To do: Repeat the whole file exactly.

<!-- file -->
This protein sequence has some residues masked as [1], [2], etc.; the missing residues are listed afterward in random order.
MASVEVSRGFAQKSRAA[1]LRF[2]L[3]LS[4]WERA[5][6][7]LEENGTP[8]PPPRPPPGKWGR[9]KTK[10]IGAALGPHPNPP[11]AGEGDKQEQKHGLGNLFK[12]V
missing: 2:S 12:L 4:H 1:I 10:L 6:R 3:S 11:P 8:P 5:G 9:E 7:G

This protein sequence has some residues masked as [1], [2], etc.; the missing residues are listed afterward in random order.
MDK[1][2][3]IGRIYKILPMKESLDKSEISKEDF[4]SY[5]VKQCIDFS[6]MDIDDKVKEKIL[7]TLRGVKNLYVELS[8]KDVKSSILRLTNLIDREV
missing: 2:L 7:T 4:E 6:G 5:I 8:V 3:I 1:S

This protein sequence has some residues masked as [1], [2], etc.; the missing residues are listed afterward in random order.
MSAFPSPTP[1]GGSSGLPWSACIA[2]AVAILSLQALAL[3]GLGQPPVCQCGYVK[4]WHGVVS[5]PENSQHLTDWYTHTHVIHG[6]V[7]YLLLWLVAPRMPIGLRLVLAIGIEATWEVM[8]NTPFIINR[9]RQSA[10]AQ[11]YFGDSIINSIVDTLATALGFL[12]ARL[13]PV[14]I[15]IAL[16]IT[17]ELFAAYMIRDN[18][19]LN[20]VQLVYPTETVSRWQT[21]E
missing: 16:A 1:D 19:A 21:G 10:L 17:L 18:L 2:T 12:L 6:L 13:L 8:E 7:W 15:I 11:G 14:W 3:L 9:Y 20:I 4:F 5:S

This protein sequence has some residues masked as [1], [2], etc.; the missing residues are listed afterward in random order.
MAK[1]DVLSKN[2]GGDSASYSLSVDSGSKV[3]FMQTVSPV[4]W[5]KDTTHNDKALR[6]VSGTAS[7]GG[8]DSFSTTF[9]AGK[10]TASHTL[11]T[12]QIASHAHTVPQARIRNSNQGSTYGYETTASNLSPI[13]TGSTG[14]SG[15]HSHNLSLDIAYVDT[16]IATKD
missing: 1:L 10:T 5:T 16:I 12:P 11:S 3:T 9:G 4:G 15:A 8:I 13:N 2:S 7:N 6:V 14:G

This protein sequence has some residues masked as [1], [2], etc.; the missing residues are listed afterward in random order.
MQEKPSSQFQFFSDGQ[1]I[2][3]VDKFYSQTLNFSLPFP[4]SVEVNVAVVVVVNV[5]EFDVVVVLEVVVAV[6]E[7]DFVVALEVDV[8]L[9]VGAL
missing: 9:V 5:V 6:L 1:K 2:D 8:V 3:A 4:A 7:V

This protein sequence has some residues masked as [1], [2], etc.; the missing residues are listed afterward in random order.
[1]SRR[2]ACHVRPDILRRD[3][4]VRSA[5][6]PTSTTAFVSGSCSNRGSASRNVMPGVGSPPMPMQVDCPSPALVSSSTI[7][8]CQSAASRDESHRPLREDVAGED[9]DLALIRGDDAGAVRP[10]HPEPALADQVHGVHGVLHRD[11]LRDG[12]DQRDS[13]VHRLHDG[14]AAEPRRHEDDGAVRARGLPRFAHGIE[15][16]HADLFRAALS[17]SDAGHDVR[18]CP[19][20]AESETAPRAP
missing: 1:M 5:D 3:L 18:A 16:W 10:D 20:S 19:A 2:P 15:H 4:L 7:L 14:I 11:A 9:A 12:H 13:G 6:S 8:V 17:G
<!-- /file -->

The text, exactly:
This protein sequence has some residues masked as [1], [2], etc.; the missing residues are listed afterward in random order.
MASVEVSRGFAQKSRAA[1]LRF[2]L[3]LS[4]WERA[5][6][7]LEENGTP[8]PPPRPPPGKWGR[9]KTK[10]IGAALGPHPNPP[11]AGEGDKQEQKHGLGNLFK[12]V
missing: 2:S 12:L 4:H 1:I 10:L 6:R 3:S 11:P 8:P 5:G 9:E 7:G

This protein sequence has some residues masked as [1], [2], etc.; the missing residues are listed afterward in random order.
MDK[1][2][3]IGRIYKILPMKESLDKSEISKEDF[4]SY[5]VKQCIDFS[6]MDIDDKVKEKIL[7]TLRGVKNLYVELS[8]KDVKSSILRLTNLIDREV
missing: 2:L 7:T 4:E 6:G 5:I 8:V 3:I 1:S

This protein sequence has some residues masked as [1], [2], etc.; the missing residues are listed afterward in random order.
MSAFPSPTP[1]GGSSGLPWSACIA[2]AVAILSLQALAL[3]GLGQPPVCQCGYVK[4]WHGVVS[5]PENSQHLTDWYTHTHVIHG[6]V[7]YLLLWLVAPRMPIGLRLVLAIGIEATWEVM[8]NTPFIINR[9]RQSA[10]AQ[11]YFGDSIINSIVDTLATALGFL[12]ARL[13]PV[14]I[15]IAL[16]IT[17]ELFAAYMIRDN[18][19]LN[20]VQLVYPTETVSRWQT[21]E
missing: 16:A 1:D 19:A 21:G 10:L 17:L 18:L 2:T 12:L 6:L 13:L 8:E 7:W 15:I 11:G 14:W 3:L 9:Y 20:I 4:F 5:S

This protein sequence has some residues masked as [1], [2], etc.; the missing residues are listed afterward in random order.
MAK[1]DVLSKN[2]GGDSASYSLSVDSGSKV[3]FMQTVSPV[4]W[5]KDTTHNDKALR[6]VSGTAS[7]GG[8]DSFSTTF[9]AGK[10]TASHTL[11]T[12]QIASHAHTVPQARIRNSNQGSTYGYETTASNLSPI[13]TGSTG[14]SG[15]HSHNLSLDIAYVDT[16]IATKD
missing: 1:L 10:T 5:T 16:I 12:P 11:S 3:T 9:G 4:G 15:A 8:I 13:N 2:S 7:N 6:V 14:G

This protein sequence has some residues masked as [1], [2], etc.; the missing residues are listed afterward in random order.
MQEKPSSQFQFFSDGQ[1]I[2][3]VDKFYSQTLNFSLPFP[4]SVEVNVAVVVVVNV[5]EFDVVVVLEVVVAV[6]E[7]DFVVALEVDV[8]L[9]VGAL
missing: 9:V 5:V 6:L 1:K 2:D 8:V 3:A 4:A 7:V

This protein sequence has some residues masked as [1], [2], etc.; the missing residues are listed afterward in random order.
[1]SRR[2]ACHVRPDILRRD[3][4]VRSA[5][6]PTSTTAFVSGSCSNRGSASRNVMPGVGSPPMPMQVDCPSPALVSSSTI[7][8]CQSAASRDESHRPLREDVAGED[9]DLALIRGDDAGAVRP[10]HPEPALADQVHGVHGVLHRD[11]LRDG[12]DQRDS[13]VHRLHDG[14]AAEPRRHEDDGAVRARGLPRFAHGIE[15][16]HADLFRAALS[17]SDAGHDVR[18]CP[19][20]AESETAPRAP
missing: 1:M 5:D 3:L 18:A 16:W 10:D 20:S 19:A 2:P 15:H 4:L 7:L 14:I 11:A 9:A 12:H 13:G 6:S 8:V 17:G